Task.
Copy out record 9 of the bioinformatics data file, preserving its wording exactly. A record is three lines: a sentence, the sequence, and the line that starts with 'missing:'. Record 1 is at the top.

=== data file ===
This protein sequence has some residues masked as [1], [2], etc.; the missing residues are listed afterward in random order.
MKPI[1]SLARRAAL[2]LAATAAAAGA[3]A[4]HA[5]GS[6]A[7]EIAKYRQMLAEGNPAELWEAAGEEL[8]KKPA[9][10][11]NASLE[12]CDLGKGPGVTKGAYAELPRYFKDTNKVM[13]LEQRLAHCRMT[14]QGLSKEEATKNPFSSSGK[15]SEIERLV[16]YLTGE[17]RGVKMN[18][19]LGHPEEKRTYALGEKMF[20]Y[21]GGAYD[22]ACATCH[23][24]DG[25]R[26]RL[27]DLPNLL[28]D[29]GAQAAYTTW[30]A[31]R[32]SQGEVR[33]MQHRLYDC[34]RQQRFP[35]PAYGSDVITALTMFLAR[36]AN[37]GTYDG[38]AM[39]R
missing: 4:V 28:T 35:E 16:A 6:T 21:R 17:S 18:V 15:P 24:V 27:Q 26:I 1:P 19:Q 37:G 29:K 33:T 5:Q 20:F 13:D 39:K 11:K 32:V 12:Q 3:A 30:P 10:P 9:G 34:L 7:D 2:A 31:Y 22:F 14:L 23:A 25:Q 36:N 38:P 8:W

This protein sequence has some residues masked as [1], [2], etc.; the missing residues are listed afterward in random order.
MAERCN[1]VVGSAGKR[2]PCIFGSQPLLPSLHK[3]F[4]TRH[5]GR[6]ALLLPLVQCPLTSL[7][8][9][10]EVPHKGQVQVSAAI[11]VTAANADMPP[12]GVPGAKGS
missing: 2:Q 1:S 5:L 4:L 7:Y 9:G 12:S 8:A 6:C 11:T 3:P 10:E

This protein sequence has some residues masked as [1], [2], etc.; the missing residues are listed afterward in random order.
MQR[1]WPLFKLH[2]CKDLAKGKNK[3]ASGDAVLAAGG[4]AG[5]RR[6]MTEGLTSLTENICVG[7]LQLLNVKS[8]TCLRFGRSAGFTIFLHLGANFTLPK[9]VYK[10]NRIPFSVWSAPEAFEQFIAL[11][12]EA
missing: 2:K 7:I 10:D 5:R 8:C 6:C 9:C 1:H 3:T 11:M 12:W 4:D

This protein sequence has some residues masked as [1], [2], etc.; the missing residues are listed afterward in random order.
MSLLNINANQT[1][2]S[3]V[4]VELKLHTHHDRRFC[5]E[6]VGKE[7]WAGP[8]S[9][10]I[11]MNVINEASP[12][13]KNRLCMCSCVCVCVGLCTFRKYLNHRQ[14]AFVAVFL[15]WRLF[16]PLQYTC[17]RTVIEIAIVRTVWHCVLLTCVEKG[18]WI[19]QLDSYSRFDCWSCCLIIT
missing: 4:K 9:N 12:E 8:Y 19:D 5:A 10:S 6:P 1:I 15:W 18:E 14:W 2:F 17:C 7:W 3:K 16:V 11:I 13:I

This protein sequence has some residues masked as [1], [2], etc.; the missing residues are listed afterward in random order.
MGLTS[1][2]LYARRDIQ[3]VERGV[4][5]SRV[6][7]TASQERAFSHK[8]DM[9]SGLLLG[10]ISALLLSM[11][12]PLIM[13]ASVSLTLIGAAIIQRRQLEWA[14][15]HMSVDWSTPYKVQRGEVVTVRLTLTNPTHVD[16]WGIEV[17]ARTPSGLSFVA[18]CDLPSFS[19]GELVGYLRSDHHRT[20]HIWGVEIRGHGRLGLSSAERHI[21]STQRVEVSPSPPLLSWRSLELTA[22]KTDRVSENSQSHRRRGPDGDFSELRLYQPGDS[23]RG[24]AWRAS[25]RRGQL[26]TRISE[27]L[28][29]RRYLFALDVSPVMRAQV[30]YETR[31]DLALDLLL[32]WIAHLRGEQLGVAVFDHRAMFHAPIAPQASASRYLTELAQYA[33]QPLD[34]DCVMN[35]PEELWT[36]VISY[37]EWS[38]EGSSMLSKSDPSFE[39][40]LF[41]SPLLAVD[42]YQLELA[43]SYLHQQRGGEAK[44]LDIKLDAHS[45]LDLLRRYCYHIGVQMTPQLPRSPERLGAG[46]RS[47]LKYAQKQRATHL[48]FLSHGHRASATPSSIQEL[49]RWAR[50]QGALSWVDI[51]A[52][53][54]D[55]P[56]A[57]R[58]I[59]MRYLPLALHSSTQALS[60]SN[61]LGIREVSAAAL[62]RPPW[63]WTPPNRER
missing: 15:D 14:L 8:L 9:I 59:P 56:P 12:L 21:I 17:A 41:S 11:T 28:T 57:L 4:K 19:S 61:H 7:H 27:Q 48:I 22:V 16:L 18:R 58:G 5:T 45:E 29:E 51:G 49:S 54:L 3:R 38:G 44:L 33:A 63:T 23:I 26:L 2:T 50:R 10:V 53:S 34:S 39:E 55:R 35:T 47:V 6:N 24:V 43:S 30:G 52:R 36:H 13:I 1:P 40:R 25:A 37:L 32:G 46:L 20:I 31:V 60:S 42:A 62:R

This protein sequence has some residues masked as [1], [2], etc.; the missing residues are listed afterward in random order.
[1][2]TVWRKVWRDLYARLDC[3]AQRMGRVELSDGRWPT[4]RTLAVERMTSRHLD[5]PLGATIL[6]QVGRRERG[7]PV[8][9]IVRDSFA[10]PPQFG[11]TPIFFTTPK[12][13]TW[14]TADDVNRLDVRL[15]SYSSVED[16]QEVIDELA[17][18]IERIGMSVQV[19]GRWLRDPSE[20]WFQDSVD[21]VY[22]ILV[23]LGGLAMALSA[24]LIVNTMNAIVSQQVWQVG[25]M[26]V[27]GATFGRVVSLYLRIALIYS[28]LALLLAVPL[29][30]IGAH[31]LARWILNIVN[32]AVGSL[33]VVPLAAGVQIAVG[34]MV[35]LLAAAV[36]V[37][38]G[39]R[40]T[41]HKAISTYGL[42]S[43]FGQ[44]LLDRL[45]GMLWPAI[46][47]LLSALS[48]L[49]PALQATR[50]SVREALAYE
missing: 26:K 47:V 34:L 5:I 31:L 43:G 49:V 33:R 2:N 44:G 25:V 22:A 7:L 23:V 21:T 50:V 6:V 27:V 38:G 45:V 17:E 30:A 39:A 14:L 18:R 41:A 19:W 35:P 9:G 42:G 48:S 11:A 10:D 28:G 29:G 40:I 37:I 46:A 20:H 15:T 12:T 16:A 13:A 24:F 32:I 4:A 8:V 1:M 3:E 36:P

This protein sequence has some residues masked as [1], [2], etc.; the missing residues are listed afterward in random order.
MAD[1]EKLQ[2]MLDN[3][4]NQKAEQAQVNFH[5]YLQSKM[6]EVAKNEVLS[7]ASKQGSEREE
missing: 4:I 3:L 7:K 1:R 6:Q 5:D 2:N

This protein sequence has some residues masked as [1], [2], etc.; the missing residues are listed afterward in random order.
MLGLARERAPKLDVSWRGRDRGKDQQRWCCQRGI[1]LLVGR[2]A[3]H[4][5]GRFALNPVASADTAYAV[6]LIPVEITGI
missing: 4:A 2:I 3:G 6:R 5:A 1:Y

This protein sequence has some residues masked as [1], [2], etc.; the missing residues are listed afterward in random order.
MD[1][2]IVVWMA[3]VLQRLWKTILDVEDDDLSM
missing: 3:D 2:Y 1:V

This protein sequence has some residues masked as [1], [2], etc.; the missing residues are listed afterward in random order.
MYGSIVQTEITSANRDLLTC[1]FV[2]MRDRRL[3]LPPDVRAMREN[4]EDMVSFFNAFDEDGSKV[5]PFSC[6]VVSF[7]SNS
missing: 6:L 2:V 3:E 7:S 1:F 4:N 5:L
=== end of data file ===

This protein sequence has some residues masked as [1], [2], etc.; the missing residues are listed afterward in random order.
MD[1][2]IVVWMA[3]VLQRLWKTILDVEDDDLSM
missing: 3:D 2:Y 1:V